Measuring Alcohol Density with a Density Meter requires specific sample preparation procedures for accurate results.
Procedures for sample preparation for measuring alcohol density with a Rudolph Research DDM2911 Density Meter
<b style="mso-bidi-font-weight: normal;">Application Report</b>
<b style="mso-bidi-font-weight: normal;">Alcoholic Beverage Sample preparation:</b>
In general, there are two basic types of alcoholic beverage classifications, each with a different procedure required prior to making any density measurements.
1) Alcoholic Beverages without Extract
This would include vodka, gin, fruit brandies, and any product produced by distillation and diluted with water, prior to other additives or storage in wooden barrels. Traces of small amounts of aromatic compounds, other alcohols and/or other volatiles are permitted. These types of beverages are considered pure alcohol/water mixtures and may be measured directly by the density meter without any sample preparation.
2) Alcoholic Beverages with Extract
In addition to the alcohol/water mixture, these beverages contain various amounts of colors, sugars, flavors, and fragrances. These all influence the density of the liquid and therefore will yield incorrect alcohol results. Therefore, it is necessary to separate these components from the alcohol fraction by distillation. By heating the alcoholic beverage during distillation, the alcohol evaporates which is then condensed and collected in a separate flask. The extract fraction remains behind in the original flask as it is not volatile.
This distillation analysis is a standard laboratory procedure. It requires a precise measurement made of the starting volume or weight of the original sample. After the distillation procedure, pure water is added to the alcohol fraction until it is back to the original starting volume or weight. This sample is now the exact same alcohol concentration as the original sample prior to the distillation. This sample may then be introduced into the density meter directly and its concentration determined.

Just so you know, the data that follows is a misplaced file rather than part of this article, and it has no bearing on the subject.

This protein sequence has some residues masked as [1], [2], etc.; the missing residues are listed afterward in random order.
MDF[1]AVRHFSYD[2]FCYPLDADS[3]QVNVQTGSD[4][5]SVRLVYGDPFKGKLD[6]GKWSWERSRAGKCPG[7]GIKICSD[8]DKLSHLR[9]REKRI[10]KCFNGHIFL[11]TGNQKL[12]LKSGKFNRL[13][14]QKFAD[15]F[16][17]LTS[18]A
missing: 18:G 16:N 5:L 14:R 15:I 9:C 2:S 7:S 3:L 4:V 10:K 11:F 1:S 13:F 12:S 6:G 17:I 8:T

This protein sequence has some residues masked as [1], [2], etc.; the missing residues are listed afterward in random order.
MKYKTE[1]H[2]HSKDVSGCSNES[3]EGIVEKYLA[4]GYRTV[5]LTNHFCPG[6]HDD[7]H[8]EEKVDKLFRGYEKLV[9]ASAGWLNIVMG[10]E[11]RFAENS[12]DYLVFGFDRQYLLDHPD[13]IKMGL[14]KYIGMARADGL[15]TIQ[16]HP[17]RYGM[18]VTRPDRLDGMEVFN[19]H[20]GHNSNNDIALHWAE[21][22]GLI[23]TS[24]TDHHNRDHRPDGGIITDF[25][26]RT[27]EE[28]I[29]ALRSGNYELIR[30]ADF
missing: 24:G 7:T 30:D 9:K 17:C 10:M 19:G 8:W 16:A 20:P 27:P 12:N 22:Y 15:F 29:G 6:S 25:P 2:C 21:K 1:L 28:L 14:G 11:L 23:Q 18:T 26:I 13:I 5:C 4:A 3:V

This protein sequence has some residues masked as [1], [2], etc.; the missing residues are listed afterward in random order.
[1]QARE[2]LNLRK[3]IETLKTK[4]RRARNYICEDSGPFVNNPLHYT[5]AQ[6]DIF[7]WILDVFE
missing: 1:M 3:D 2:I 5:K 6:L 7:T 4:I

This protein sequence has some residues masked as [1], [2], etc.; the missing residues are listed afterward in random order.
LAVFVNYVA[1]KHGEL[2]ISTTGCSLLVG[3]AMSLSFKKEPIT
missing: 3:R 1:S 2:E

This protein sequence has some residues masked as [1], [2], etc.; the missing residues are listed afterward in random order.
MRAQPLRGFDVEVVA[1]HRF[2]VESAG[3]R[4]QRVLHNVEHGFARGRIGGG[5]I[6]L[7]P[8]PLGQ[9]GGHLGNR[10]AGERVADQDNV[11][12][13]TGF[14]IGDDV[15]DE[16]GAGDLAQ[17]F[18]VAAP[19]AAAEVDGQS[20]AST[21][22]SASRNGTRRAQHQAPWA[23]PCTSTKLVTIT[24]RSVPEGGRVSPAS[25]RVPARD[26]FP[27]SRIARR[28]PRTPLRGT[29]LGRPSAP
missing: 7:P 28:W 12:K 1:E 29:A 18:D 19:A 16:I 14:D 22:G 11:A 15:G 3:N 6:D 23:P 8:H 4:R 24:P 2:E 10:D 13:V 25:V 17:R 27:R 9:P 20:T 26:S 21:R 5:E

From the extract fraction which remains behind in the original flask, the concentration of extract or “dry substance” may also be determined. This original flask is now also filled back to its starting volume or weight. Now this sample may be introduced into the density meter to determine its concentration. Most often, this extract concentration is treated as if it were pure sucrose. Therefore, the DDM 2911 Plus can automatically do the conversion from the extract’s density to its concentration as % sucrose in solution or as ºBrix.
<b style="mso-bidi-font-weight: normal;">Filling the DDM 2911 Plus Density Meter:</b>
Sample may be injected into the Density Meter manually by the use of a Luer tip syringe. Automation is also possible with the use of Rudolph Research Analytical’s Auto-sampler.
<b style="mso-bidi-font-weight: normal;">Preservation of the Alcohol Sample’s Integrity:</b>
Sample containers with alcohol must always be covered tightly. As alcohol is hygroscopic, it has the tendency to absorb moisture from the surrounding environment. And as alcohol is also very volatile, it will evaporate into the atmosphere from an open container or evaporate into the head space above the liquid level in a closed container! Therefore, it is best to fill the container to nearly the very top. But if this is not possible or practical, the best procedure is to gently rock the container back and forth (not shaking!) to allow the liquid to re-absorb the evaporated alcohol in the head space prior to measuring in the density meter.